James William Frederick Learmonth, educationist: born Aberdeen 19 April 1939; Headteacher, George Green's School, London 1975-80; HM Inspector of Schools 1980-89; Chief Inspector of Schools, London Borough of Richmond 1989-93; married 1964 Clare Marriott (one son, two daughters; marriage dissolved 1993), 1994 Maggie Hughes; died London 8 August 2003.
We have grown so used to expecting leaders in all walks of life to be serious, single-minded and relentless in the pursuit of self-promotion that we are surprised to find one who refuses to conform to this pattern. The idea that a leader can be self-deprecating, have fun with family and friends and devote his or her energy to the promotion of the success of others, seems somehow unrealistic. Yet the educationist James Learmonth was just such a leader.
Learmonth was born in Aberdeen in 1939. He was the younger of two children born to Sir James Learmonth, a distinguished professor of surgery at Edinburgh University, and his American wife Charlotte. He was educated first at Edinburgh Academy and then at Glen Almond, an Episcopalian school set in the Perthshire countryside. He enrolled at Edinburgh University to study Classics but, after only one year, transferred to Cambridge to read English.
Gonville and Caius proved extremely enjoyable and led to many lifelong friendships. Learmonth spent his vacations in the United States travelling extensively when not working in a Nantucket diner. Before leaving Cambridge he completed a postgraduate certificate of education and an MSc in Moral Sciences. His special study was on adolescent personality and television, which initiated a long interest in the effects of the media. He then followed in the steps of his paternal grandfather and entered the teaching profession, applying for his first post at a London secondary school.
In 1964, Learmonth - just married to Clare Marriott - joined the staff of Eltham Green School. He embraced teaching with enthusiasm and was drawn to work with the pupils who found learning difficult. His interest in the media then re-asserted itself and he spent two years on secondment as a Schools Council fellow at Leicester University undertaking research on the mass media. He found this intellectually stimulating but missed the immediacy of contact with challenging pupils and so, in 1969, he returned to Eltham Green where he became head of remedial education. In order to ensure a supply of exciting material, he wrote several textbooks and edited, with colleagues, a series of what proved to be extremely popular anthologies based on various situations of conflict.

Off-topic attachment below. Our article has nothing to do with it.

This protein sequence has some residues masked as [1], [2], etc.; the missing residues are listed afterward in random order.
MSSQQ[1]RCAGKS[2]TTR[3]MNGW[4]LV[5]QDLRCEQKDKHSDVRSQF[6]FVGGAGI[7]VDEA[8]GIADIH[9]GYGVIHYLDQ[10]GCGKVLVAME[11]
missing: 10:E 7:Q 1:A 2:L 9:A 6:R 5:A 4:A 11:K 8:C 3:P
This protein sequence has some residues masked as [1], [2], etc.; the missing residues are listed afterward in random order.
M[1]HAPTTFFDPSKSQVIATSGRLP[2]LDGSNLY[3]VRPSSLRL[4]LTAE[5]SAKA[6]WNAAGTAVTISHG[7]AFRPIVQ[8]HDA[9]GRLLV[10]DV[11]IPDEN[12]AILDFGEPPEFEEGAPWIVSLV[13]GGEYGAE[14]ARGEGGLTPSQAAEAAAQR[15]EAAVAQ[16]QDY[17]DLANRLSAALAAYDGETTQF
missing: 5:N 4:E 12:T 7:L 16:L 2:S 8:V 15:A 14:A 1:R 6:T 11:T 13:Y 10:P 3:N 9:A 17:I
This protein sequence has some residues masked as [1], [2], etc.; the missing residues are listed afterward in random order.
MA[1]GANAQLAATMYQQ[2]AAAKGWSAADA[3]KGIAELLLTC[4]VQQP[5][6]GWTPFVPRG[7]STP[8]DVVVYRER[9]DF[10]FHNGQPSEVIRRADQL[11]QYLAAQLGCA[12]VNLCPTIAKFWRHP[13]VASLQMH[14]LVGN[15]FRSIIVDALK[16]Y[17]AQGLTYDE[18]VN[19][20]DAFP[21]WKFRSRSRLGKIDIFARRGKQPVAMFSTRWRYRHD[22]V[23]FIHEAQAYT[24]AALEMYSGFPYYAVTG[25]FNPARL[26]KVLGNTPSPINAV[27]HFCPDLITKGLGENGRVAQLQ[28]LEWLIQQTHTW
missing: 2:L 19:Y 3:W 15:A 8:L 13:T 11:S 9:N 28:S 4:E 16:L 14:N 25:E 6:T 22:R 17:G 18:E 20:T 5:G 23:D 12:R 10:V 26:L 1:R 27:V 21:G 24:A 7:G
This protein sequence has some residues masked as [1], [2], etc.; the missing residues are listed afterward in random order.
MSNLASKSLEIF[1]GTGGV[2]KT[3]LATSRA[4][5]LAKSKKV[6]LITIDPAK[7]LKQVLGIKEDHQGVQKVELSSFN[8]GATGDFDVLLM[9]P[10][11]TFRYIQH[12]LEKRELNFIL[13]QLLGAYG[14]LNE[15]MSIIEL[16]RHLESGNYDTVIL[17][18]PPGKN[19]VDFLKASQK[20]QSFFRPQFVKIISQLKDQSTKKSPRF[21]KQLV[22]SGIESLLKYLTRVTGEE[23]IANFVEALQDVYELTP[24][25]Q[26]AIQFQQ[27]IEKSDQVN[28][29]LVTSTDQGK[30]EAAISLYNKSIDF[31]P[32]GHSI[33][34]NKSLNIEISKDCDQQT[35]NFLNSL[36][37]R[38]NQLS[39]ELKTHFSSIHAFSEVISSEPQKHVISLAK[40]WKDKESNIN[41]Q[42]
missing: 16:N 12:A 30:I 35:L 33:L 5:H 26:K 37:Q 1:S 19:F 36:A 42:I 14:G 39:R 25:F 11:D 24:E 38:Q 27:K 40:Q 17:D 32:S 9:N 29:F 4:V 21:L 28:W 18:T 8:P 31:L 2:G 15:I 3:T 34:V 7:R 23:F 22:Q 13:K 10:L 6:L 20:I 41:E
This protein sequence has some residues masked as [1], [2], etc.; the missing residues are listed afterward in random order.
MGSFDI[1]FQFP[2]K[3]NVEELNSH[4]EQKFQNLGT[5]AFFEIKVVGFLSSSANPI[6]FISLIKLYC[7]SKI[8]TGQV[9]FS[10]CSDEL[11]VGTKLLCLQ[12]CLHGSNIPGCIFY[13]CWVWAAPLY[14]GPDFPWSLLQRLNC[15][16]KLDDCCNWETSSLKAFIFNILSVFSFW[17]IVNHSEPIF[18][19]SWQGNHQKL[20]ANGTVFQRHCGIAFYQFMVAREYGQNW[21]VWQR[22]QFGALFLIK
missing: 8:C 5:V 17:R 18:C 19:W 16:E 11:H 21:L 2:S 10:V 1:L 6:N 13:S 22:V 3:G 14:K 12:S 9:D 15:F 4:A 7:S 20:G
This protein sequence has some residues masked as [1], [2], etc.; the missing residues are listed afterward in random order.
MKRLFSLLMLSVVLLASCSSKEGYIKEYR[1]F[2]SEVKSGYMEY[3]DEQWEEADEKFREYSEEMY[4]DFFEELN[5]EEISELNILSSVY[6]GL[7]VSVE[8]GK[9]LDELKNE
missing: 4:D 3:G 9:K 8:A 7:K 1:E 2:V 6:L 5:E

From 1970 to 1975 he was head of English and of the sixth form at Coopers, a selective south London school. By now he was the happy father of three and involved in the foster care of another three children. He was appointed to the headship of George Green's, a former grammar school turned comprehensive on the Isle of Dogs. He spent five years there, enjoying the splendid view of the Greenwich naval college close to where he lived for all his adult life.
Learmonth, much influenced by what he had seen in his visits to the United States, was drawn to the idea of community schooling. George Green's became one of only three designated schools in the ILEA that combined the work of the school with provision for the youth service and adult education and enjoyed close links with the local social services department. He encouraged his colleagues to think boldly and take risks. For many, he was the ideal leader: a supportive mentor, critical in a positive and encouraging way.
With this school experience under his belt, Learmonth was appointed one of Her Majesty's Inspectors of Schools in 1980, working in the educational disadvantage team and also inspecting drama, film and media education. These were good years for his professional work and he was much concerned with finding ways to overcome disadvantage. It was at this time, however, that his first marriage ended.
He left HMI in 1989 and was appointed Chief Inspector of the London Borough of Richmond. This involved him, for the first time, guiding and supporting suburban schools. He maintained his links with inner- city education, however, and edited an important publication: Teaching and Learning in City Schools (1993).
After four years in Richmond, he worked as an educational consultant. He was involved in the restructuring of the Chicago school system and was an Associate of the International School Effectiveness and Improvement Centre at the Institute of Education in London. He wrote books about headship and school improvement and was founding editor of a journal devoted to these themes. He married a fellow educationist, Maggie Hughes, in 1994.
Learmonth's last major professional challenge was to create the Centre for Educational Leadership and School Improvement at Christ Church University College, Canterbury in 1997. This centre was founded on the principles and methods which he had used throughout his working life: teachers were valued, each staff body was treated as an equal partner in any improvement strategy and a wide range of experienced professionals were drawn in to support the work. Earlier this year the centre won a government contract to provide special training for Teach First, a project involving talented graduates spending a couple of years teaching in inner-city schools before embarking on other careers.
During his last year, Learmonth coped with cancer. He maintained until the end his enthusiasm for education, believing it could alter lives - especially those of inner-city pupils. He was thrilled by the birth of a first grandchild and, even when severely ill, made the journey to Melbourne to see her for a second time.
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